I wonder how many readers of this article have heard of Open Source software? This is software for which the underlying programming code is publicly available and open to general use. Linux is a good example – it is a computer operating system run on open source lines, and does the same job as Windows, the product made by Microsoft. Due to the advantages that open source has over Windows, Linux, and software derived from Linux, now makes the digital world go round – it powers 8 out of 10 servers, which are what enable the internet to function.
One of the key advantages of Linux is that it avoids what is called ‘bloatware’ which is when a program becomes bigger and bigger over time – and takes up more and more room on your hard drive – and then slows down your computer, which becomes more and more prone to crashing. Bloatware means that the processing power of your computer is expended on inessential tasks. Microsoft filled Windows with bloatware because they thought that more features made their products more attractive, and they wanted to make more money. The Microsoft way is of a managerialism seeking to control everything from the centre, whereas the open source way is all about letting go of a desire to control the outcomes. It is purely about the process. Simply put, in the great majority of contexts, open source software is better than closed source software – it fosters co-operation and creativity and it is more reliable and more secure.
My question is: might it be possible for the Church of England to learn something from this? Might we be able to establish an ‘open source Anglicanism’? If we take the equivalent to the software code as ‘the gospel as the Church of England has received it’ then it is the job of those in the line of apostolic succession to spread that code and nothing else. The apostolic task is to teach the truth of the gospel, and to guard it against error, against heresy. This guarding doesn’t have to be done by an inquisition, it can be done simply by guarding boundaries – and the mechanism for this is already in place, it’s called a Bishop’s license. Everything else is ultimately disposable.
That means letting go of the fears which drive the need to control the outcomes – it’s a spiritual undertaking that can only be carried forward when we let go of our fears and properly learn to love God and trust the Holy Spirit. Everything else runs in the direction of ecclesiastical bloatware, and the Church of England has been suffocating for decades beneath that bloat, giving rise to tragedy and fiasco in equal measure. It is why our numbers have collapsed; it is why if we don’t change what we are doing, we will cease to exist within the next generation or so.
Open source Anglicanism doesn’t do anything other than teach the gospel as the Church of England has received it; or, to be clear, open source Anglicanism allows a very great many things to be done under the umbrella of Anglicanism, but they are not done by central direction, management and control. They are simply what are done by enthusiastic and faithful Anglicans in their own place and time.
So there are no central initiatives. There is simply a central teaching resource, embodied in the Diocesan Bishop and continually renewed, so that the gospel is proclaimed afresh in each generation. How that is done is then left to those who have the license in their own context. There is a minimal central organisation. The Bishop has a small staff of administrative and legal support, but concentrates on teaching the faith and enabling those who share in the cure of souls to conduct that task – so pastor to the pastors.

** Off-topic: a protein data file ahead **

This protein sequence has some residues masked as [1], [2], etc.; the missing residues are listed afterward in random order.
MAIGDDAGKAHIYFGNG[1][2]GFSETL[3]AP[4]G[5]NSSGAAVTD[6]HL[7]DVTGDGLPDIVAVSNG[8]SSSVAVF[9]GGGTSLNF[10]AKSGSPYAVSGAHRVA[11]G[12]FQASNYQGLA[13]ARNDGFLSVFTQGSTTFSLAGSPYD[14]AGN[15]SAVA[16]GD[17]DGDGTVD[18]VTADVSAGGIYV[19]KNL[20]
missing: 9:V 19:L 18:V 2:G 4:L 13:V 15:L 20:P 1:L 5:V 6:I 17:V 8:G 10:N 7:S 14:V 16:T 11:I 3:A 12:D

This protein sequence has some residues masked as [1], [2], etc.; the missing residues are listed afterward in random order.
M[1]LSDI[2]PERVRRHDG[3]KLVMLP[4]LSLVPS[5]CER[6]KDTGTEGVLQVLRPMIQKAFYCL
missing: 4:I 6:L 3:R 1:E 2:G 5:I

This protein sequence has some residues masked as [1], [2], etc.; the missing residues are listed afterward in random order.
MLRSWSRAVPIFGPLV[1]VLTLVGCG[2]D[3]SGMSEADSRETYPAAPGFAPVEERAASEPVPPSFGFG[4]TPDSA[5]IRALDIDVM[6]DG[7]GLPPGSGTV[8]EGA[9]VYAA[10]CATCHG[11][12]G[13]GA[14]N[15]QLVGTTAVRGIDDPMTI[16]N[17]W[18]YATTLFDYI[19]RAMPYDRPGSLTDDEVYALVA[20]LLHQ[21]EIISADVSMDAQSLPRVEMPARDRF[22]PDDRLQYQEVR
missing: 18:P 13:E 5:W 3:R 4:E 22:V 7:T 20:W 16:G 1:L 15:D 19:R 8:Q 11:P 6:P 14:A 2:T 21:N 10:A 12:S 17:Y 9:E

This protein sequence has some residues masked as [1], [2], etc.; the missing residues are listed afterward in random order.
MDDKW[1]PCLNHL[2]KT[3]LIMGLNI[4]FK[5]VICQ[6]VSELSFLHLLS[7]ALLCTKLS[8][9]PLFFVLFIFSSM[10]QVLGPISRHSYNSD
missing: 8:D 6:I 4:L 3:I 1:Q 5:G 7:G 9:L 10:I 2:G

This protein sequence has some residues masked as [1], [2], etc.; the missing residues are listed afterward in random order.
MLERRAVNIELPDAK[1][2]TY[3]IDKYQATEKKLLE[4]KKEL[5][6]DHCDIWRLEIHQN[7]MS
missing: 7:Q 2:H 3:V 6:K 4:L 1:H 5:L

As for the clergy, once they are ordained and licensed, they have independence within that framework. Incumbency drives out priesthood – so let’s not have any clergy incumbents, and give all the legal control over parishes to the laity. Why on earth is it the business of a priest to decide what wording goes on a gravestone? Let priests be required to minister word and sacrament – and let anything else that they do be up to them. Let the stipend return to truly being a stipend!
Open source Anglicanism – in which the role of the officers of the church is to share the gospel by word and sacrament, and almost nothing else – is really a return to how the church started. All the essential things about Anglicanism, the Lambeth quadrilateral, these remain untouched – but all that has accumulated around those essentials is let go of. So often I feel that as a Church we have forgotten our core purpose, and we spend all our energies scratching around for more or less suitable substitutes, which, funnily enough, regularly follow the fashions of the day. We have forgotten that we are supposed to focus on the gospel, so we end up focussing on myriad other things, and we do them very badly, and the outside world looks on us with bemusement and contempt. We wrestle with the inertia of our inherited habits, and we don’t give ourselves the time to dig deep and ask who or what our present practices are actually serving.
If the Church of England is to pull out of its terminal descent it will only do so if it remembers how to trust the Holy Spirit, and recognises that the gospel itself is inherently contagious. We need to overcome the inertia of our inherited institutional imperatives – the blockage of ecclesiastical bloat. This is where we’re going to end up anyway, so why not co-operate with what God is bringing about? I passionately believe in the Gospel as the Church of England has received it, so why not try Open Source Anglicanism? Let’s set the gospel free.
(A more fully worked out description of what I was originally mulling over here)